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  2003 2002 2001 Ranking(2003)
Millions of US $ 433,491 346,520 310,000 16
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 US $ 2,610 2,140 1,750 97
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Books on Russia


Update No: 373  (26/02/12)

As resistance against Prime Minister Putin grows in the lead-up to the March 4 presidential elections that he will almost certainly win, the West is growing increasingly frustrated by Moscow's resistance to action against the regimes in Syria and Iran and with other failures to agree.

Mass civil unrest in Russia is mounting as the country hurtles towards presidential polls that Putin is steamrolling his way through. On February 4, two protests were held in Moscow; one calling for Putin to resign, the other showing the Prime Minister their support. Moscow police say nearly 140,000 people attended the pro-Putin rally at Poklonnaya Gora and an estimated 80,000-100,000 anti-Putin protesters rallied in Bolotnaya Square.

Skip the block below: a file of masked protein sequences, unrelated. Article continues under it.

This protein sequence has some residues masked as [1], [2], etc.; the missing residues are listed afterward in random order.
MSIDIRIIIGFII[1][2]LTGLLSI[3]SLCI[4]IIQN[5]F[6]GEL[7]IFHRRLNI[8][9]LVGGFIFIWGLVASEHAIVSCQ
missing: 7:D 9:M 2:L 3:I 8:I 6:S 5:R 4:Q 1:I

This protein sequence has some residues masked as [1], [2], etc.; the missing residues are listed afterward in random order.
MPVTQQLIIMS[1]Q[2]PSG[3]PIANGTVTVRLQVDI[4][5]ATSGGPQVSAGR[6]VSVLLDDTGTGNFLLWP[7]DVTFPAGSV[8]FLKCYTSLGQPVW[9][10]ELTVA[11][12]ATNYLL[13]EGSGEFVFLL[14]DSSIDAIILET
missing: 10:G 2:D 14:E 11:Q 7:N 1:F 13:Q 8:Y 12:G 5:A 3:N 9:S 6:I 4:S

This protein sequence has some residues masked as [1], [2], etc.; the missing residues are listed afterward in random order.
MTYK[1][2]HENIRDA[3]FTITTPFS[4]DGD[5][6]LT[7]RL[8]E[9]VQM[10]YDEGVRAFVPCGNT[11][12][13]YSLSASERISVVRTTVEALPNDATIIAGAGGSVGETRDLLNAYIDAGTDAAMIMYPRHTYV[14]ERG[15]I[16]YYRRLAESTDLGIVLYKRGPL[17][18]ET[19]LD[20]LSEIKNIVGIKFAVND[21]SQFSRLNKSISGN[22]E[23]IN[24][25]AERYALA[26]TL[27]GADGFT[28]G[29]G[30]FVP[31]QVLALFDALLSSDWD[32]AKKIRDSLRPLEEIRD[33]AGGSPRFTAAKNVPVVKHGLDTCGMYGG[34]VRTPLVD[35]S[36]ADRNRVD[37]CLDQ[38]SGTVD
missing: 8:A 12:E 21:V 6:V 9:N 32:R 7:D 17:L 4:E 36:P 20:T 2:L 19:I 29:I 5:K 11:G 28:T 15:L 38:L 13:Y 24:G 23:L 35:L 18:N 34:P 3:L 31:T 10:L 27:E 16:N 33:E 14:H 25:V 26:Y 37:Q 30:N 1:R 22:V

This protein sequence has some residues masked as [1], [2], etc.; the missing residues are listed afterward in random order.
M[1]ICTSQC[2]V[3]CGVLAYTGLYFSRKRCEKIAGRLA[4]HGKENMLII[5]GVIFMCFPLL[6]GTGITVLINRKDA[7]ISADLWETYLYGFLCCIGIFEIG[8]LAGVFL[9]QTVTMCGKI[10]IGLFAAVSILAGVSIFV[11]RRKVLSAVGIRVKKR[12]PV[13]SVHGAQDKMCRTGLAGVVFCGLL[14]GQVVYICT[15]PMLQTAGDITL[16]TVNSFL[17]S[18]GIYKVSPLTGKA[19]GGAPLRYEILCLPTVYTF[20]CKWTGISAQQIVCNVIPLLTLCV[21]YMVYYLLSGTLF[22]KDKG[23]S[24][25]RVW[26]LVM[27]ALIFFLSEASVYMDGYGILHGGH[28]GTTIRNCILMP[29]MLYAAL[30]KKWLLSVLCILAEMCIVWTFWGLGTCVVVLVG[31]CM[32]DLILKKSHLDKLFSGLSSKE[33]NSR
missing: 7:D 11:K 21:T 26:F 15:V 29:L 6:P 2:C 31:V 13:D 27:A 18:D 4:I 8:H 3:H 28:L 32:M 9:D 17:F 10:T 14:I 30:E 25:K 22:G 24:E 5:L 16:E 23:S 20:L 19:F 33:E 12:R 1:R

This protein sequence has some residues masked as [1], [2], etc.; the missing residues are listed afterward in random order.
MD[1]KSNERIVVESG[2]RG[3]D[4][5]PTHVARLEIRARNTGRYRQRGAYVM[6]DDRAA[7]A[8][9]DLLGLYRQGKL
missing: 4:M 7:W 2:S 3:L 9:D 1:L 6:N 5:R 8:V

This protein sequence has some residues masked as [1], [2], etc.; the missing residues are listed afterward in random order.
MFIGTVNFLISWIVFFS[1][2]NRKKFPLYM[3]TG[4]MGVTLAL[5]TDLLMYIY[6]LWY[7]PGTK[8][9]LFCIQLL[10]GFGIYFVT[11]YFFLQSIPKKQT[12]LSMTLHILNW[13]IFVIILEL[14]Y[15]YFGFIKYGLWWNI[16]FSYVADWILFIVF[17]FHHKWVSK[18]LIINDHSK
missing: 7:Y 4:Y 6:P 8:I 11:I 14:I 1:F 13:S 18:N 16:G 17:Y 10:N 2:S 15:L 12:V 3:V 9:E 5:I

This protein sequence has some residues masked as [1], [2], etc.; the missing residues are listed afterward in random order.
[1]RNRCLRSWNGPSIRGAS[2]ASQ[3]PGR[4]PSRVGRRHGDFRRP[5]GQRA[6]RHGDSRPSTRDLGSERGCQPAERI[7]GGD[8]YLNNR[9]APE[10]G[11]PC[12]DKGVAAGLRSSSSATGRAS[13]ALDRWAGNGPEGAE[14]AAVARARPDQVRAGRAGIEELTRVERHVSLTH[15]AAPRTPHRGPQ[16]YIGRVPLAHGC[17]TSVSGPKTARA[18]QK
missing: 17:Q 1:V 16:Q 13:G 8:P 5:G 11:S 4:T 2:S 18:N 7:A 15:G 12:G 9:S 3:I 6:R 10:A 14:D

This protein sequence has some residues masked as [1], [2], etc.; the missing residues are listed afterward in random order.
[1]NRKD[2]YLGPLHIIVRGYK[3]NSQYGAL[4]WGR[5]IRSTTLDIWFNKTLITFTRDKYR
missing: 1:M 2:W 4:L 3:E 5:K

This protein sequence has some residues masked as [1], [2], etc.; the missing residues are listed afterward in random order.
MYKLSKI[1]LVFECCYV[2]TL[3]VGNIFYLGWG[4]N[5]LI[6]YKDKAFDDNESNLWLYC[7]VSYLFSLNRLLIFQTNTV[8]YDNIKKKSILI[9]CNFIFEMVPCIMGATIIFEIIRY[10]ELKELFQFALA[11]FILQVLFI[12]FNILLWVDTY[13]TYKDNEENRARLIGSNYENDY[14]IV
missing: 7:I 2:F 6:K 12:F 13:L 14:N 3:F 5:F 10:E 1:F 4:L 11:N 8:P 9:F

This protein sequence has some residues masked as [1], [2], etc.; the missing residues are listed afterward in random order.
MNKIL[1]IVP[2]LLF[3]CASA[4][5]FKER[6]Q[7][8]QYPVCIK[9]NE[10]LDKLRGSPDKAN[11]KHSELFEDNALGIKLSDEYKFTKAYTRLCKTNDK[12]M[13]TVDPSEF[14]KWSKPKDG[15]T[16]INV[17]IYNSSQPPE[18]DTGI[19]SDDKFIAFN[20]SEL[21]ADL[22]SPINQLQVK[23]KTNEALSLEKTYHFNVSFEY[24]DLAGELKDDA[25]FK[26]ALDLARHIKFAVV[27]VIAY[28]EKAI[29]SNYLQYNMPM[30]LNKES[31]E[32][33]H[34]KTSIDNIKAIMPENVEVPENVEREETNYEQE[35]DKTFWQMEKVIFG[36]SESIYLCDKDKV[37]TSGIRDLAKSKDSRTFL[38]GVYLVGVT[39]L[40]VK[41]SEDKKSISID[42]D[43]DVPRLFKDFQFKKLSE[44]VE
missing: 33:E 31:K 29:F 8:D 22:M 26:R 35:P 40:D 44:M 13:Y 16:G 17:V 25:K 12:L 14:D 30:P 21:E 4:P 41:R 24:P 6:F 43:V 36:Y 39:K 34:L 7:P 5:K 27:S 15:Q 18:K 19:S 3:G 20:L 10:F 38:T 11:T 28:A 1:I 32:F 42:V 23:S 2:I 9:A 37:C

While the pro-regime rally may have been larger, it appears that many of them were paid to show up or forced to attend by their employers and trade unions. United Russia, which organised the rally, has denied those claims. Natalya Burtseva, a spokesperson for the party's Moscow branch, said: "We didn't force anyone to come; we didn't make any such arrangements, either orally or in writing. The one thing we did, of course, was invite people to the rally, and those who wanted to came. All the rest is rumour and speculation."